Timetable Timetable
Learning and Teaching activities (Further Info) Total Hours: 200 ( Seminar/Tutorial Hours 20, Programme Level Learning and Teaching Hours 4, Directed Learning and Independent Learning Hours 176 )
Assessment (Further Info) Written Exam 0 %, Coursework 100 %, Practical Exam 0 %
Additional Information (Assessment) Powerpoint presentation (slides only) 20%
4000 word essay, 80%
Feedback Students will receive verbal feedback during class participation. There will be in addition two pieces of formative assessment s, each one preceding one of the summative assessments. In the first formative assessment (that prepares students for the 20% summative activity), students will have the opportunity to train their ability to identify pertinent literature from a discipline/jurisdiction other than their own and evaluate its authoritativeness. In the second formative assessment, the week's topic will be introduced in the form of an essay question. Students will be invited to develop a research strategy and essay structure to tackle it, which will then be discussed in class as a 'feed forward' to the 80% essay.
No Exam Information
Learning Outcomes
On completion of this course, the student will be able to:
  1. understand the different modes of regulation that are available for regulators tackling autonomous technologies and their interaction, so that they can evaluated efficiency, proportionality and necessity of existing or suggested regulation
  2. have acquired the skill to carry out independent research in the intersection between law and technology, including an ability to work in multidisciplinary groups with disciplines and legal cultures other than their own, and to communicate their findings to audiences from a range of disciplinary and jurisdictional backgrounds.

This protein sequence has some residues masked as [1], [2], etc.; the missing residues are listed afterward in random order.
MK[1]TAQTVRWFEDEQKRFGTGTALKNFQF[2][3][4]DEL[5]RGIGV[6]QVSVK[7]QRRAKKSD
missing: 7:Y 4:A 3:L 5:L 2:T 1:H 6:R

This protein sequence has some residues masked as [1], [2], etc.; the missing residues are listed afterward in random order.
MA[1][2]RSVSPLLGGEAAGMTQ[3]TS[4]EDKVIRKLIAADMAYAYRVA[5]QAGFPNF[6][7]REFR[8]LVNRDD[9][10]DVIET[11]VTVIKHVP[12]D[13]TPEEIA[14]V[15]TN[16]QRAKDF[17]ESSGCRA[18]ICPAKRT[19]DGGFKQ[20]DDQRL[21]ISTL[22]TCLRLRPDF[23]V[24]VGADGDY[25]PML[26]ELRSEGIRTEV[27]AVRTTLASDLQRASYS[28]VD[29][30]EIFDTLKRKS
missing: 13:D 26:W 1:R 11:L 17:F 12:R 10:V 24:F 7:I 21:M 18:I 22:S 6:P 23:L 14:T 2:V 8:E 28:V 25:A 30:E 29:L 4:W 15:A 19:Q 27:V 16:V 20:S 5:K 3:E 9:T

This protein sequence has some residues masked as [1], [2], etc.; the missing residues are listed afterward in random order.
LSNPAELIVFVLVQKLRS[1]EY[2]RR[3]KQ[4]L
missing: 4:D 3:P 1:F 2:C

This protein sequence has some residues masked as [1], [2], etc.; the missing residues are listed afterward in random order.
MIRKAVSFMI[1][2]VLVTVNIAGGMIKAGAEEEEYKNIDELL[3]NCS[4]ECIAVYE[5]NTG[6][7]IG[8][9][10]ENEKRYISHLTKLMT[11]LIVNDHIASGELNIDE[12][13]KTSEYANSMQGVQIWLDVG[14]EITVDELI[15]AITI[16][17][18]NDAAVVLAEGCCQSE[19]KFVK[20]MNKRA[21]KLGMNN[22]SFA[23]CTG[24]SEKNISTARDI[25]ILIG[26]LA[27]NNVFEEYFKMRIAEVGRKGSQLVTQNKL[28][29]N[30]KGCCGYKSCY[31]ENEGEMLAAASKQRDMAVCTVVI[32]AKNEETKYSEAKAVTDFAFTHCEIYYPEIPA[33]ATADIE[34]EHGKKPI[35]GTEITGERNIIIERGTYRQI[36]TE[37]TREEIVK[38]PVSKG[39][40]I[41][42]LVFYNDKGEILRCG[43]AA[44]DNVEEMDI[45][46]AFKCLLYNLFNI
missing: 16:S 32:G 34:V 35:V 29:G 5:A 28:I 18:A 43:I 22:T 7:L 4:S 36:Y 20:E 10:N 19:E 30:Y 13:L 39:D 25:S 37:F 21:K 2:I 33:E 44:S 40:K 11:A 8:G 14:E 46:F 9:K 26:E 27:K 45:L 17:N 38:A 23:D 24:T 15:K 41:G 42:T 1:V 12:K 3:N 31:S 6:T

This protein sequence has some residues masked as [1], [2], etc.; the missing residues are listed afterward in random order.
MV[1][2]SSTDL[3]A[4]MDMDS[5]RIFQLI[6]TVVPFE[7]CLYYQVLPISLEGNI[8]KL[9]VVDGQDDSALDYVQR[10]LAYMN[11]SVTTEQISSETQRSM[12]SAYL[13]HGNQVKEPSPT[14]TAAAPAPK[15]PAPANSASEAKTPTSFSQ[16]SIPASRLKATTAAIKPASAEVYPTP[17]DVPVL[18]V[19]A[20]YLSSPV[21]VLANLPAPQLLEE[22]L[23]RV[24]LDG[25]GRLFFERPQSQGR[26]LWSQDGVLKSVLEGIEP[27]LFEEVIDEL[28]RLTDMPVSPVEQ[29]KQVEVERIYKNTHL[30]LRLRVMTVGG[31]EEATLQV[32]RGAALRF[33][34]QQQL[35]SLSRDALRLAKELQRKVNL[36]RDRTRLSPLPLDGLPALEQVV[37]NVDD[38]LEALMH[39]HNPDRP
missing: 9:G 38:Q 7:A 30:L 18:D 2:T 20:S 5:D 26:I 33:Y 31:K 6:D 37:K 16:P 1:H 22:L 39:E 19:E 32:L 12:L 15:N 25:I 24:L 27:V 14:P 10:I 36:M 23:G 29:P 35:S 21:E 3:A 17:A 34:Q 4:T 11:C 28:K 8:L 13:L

3. have gained a broad understanding of the legal issues created by autonomous technologies ,extensive knowledge of existing legal responses to them, and a rigorous understanding of the interaction between economic, psychological, political , societal and ethical issues that regulators face now and in the near future when dealing with autonomous technologies
  4. form and defend with arguments, opinions in fields where the law is not yet settled, develop creative solutions to current social and legal problems and mediate between conflicting interests and value commitments, using computer enhanced communication tools such as wikis and other social media tools
Reading List
Isaac Asimov, I, Robot, New York: Doubleday & Company, 1950.
Lin, Patrick, Keith Abney, and George A. Bekey. Robot ethics: the ethical and social implications of robotics. MIT Press, 2011.
Additional Information
Graduate Attributes and Skills By the end of this course, students will:

* Develop original and creative responses to problems
* work in heterogeneous teams to tight deadlines and co-ordinate efforts towards a joint task
* Communicate with other students (including students from different cultures, academic and otherwise) , policy makers, scientific experts and advisors
* numeracy, programming and IT skills necessary to read technical literature from computer science to the degree necessary to identify any pertinent legal issues
Keywordsartificial intelligence,robotics,law,regulation,Science and Technology in Society
Course organiserProf Burkhard Schafer
Tel: (0131 6)50 2035
Course secretaryMs Florence Finlayson
Tel: (0131 6)50 9588